first_imgLEWISTON — The Class B indoor track season came to an end Saturday with the state championship meet at Bates College.Ellsworth, Mount Desert Island and George Stevens Academy were scored as teams in the boys’ and girls’ events. MDI’s girls’ team finished eighth, and GSA and Ellsworth finished tied for 11th and 19th, respectively.On the boys’ side, MDI finished sixth, Ellsworth tied for 12th and GSA tied for 22nd. Matt Shea finished third of 14 runners for Ellsworth in the 1-mile run with a time of 4 minutes, 50.50 seconds.Greely won both the boys’ and girls’ meets. John Bapst took second place on the boys’ side, and Brewer was runner-up on the girls’ side.This is placeholder textThis is placeholder textlast_img read more

Court Holds Ministry of Foreign Affairs in Contempt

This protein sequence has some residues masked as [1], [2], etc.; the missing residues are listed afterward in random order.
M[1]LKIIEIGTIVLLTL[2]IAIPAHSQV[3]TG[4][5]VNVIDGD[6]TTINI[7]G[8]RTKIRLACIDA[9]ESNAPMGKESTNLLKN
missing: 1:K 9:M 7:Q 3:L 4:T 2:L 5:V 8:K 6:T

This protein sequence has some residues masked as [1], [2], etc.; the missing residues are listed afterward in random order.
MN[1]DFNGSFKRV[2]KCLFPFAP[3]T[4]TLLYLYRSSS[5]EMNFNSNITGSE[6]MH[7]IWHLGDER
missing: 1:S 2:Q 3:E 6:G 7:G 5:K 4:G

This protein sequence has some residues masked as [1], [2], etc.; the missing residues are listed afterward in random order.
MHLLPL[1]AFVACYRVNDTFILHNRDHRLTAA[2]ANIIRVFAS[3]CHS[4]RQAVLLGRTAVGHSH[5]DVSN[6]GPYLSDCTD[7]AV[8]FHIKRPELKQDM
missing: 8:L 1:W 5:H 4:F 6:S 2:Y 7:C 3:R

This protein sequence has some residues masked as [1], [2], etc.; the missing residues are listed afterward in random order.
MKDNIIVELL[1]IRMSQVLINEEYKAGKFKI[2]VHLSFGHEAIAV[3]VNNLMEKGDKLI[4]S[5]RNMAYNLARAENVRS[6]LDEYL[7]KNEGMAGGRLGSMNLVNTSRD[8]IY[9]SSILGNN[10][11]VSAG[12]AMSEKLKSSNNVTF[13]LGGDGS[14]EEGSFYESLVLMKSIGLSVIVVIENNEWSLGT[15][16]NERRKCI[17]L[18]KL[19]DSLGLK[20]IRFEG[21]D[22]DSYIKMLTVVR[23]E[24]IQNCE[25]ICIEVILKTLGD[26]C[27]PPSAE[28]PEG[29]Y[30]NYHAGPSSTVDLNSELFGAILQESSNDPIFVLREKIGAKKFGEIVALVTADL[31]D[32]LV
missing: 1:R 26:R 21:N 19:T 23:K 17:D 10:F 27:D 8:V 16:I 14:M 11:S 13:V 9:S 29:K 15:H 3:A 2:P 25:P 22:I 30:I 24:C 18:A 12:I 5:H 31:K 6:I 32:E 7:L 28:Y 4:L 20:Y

first_imgThe continuous absence of lawyers of the Ministry of Foreign Affairs (MOF) at the Commercial Court for the hearing of their case yesterday was enough for Judge Chan-chan A. Paegar to charge the Ministry for disrespecting the court.Judge Paegar took the decision immediately after lawyers for Semah Group of Companies, seeking over US$4.8 million in damages from Winrock International and USAID, both US-based entities, for breach of contract, asked him to do so.The Ministry was mandated by Judge Paegar on numerous occasions to ensure that the two US institutions appear before the court to answer to Semah’s allegation, but their lawyers have failed to comply with the court’s order.Taking the action yesterday, Judge Paegar granted Semah’s legal team’s request to hold them in contempt for continuous non-appearance.Judge Paegar further warned that the Ministry should appear before him today to show reason why they should not be held in contempt for their failure to attend his scheduled hearing, although they received and signed notices asking them to do so.The Commercial Court judge did not mention any punishment for disrespecting the court’s order; instead, he instructed his clerk to again communicate with the Ministry so that they can attend their contempt hearing, which he scheduled for today.The case emerged after Semah Group of Companies filed a lawsuit against Winrock International and USAID at the Commercial Court for breach of contract.In its lawsuit, Semah is seeking US$4.5 million in general damages “for psychological effect and disparagement” and an additional US$379K in specific damages and “total contract price.”In the lawsuit, Semah Group stated that it entered into a contractual agreement with the respondent on May 1, 2014, for the construction of a biomass electricity pilot project.Semah further indicated that the initial contract was valued at US$296,535.56 on July 18, 2014, noting that seven modifications to the original contract were initiated and effected with an additional cost of US$82.5K, thus increasing the contract value to US$379,043.37.The document further contended that the duration of the initial contract was from May 1, 2014 to September 30, 2014, but that due to the Ebola crisis in Liberia, including quarantines and closure of borders on September 29, 2014, the said contract was extended to October 14, 2014.Semah said to their surprise, the defendants breached the contractual agreement by advertising the same contract for the construction of the Kwendin Biomass Project in violation of the contractual agreement between them.Share this:Click to share on Twitter (Opens in new window)Click to share on Facebook (Opens in new window)last_img read more